The opinion of the court was delivered by: TENNEY
On August 11, 1966, an indictment (No. 01210) was filed in the United States District Court for the District of Nebraska, charging the defendant in sixteen counts of violations of Title 18 U.S.C. § 1084 (1964)
(transmission of wagering information) and in eighteen counts of violations of Title 18 U.S.C. § 1952
(interstate transportation in aid of racketeering enterprises).
A bench warrant was issued and the defendant arrested in the Southern District of New York on August 24, 1966; and he appeared before the United States Commissioner on that date, at which time a removal hearing was scheduled for August 31, 1966, and defendant released on his own recognizance. Such hearing having been adjourned, defendant moved this Court on December 12, 1966 for an order directing the United States Commissioner to dismiss the removal proceedings now pending before him because no venue exists with regard to defendant in the District of Nebraska; or, if such order of dismissal be denied, for an order directing the said Commissioner to dismiss the removal proceedings unless the United States Attorney for the District of Nebraska consents to transfer the proceedings from that district to the Southern District of New York.
In support of the instant motion, defendant's attorney has filed an affidavit describing the nature of defendant's business activities that form the basis of the indictment, alleging how further proceedings and trial in the District of Nebraska would prove burdensome and harassing to defendant, and suggesting that it would be unfair to proceed in a district more than 1,150 miles from New York City where defendant physically engaged in the proscribed activities.
Defendant relies upon certain provisions of the United States Constitution (Article III, Section 2, Clause 3; the Fifth Amendment; the Sixth Amendment)
and certain of the Federal Rules of Criminal Procedure (Rules 2, 12, 18, 21, 22 and 40).
His argument, in essence, is that venue does not lie in the District of Nebraska, and that while Rule 40(b)(3) ostensibly requires removal upon presentation of the indictment and proof that the defendant is the person named therein, the legal question of whether venue exists in Nebraska should be resolved herein prior to removal. The balance of his argument is that of forum non conveniens in the event Nebraska venue is found. The Government's argument is essentially of a procedural nature, relying on the provisions of Rule 40 as to removal, and on Rule 21 in relation to a transfer of the case from Nebraska to New York.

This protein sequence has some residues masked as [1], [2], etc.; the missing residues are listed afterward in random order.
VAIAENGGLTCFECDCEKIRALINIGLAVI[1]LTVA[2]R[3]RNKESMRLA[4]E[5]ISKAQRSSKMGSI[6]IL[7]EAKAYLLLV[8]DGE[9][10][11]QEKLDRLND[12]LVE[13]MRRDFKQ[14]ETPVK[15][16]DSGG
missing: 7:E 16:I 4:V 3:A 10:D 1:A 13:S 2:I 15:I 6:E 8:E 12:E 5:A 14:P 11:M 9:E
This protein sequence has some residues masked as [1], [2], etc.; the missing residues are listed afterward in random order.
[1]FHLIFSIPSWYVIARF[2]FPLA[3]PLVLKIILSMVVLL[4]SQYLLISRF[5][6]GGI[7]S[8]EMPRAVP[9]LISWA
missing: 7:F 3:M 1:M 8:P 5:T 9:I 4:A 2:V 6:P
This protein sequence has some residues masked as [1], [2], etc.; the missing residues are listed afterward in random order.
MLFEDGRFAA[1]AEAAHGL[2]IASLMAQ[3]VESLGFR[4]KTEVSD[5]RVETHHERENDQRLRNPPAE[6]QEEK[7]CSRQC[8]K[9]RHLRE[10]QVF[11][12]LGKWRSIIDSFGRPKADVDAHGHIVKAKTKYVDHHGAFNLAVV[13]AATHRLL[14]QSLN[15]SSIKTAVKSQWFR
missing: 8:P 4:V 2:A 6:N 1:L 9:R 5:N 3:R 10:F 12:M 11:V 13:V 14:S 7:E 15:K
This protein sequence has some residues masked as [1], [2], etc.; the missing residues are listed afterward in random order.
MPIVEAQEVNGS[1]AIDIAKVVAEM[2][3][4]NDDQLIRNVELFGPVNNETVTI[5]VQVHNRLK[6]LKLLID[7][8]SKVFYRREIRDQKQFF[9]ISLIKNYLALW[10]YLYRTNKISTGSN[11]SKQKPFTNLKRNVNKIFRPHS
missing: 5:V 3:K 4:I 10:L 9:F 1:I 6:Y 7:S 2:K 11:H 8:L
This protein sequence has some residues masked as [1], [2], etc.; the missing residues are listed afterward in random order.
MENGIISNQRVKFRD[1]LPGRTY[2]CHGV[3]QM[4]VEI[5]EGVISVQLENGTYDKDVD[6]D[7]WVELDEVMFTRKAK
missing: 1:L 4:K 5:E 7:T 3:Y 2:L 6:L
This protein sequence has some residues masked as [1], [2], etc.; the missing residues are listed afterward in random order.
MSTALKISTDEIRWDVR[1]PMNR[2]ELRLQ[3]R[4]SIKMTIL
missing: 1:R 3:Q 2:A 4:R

In view of the constitutional implications raised by defendant, some brief discussion of the relevant authorities may be helpful. It is clear, and defendant recognizes, that the draftsmen of Rule 40(b)(3) intended the indictment to be conclusive on the question of probable cause.
The rationale is that "since the action of the grand jury is not subject to review by a district judge in the district in which the grand jury sits, it seems illogical to permit such review collaterally in a removal proceeding by a judge in another district." 8 Moore, Federal Practice para. 40.04, at 40-12 - 40-13 n. 14 (Cipes ed. 1966), quoting the comment of the Advisory Committee.
Accordingly, the Courts, subsequent to the effective date of the Rule (March 21, 1946), have specifically refused to examine the question of probable cause in any way in removal proceedings based on an indictment. Dailey v. United States, 286 F.2d 62 (8th Cir.), cert. denied, 365 U.S. 827, 81 S. Ct. 714, 5 L. Ed. 2d 706 (1961); United States v. Melekh, 190 F. Supp. 67 (S.D.N.Y.1960); United States v. Provoo, 16 F.R.D. 341 (S.D.N.Y.1954); United States v. Binion, 13 F.R.D. 238 (D.Nev.1952), appeal dismissed, 201 F.2d 498 (9th Cir.) (per curiam), cert. denied, 345 U.S. 935, 73 S. Ct. 796, 97 L. Ed. 1363 (1953); United States v. Bishop, 76 F. Supp. 866 (D.Or.1948); United States v. Bessie, 75 F. Supp. 95 (S.D.Cal.1947); Hemans v. Matthews, 6 F.R.D. 3 (D.D.C.), 81 U.S. App. D.C. 417 (1946); Singleton v. Botkin, 5 F.R.D. 173 (D.D.C.1946).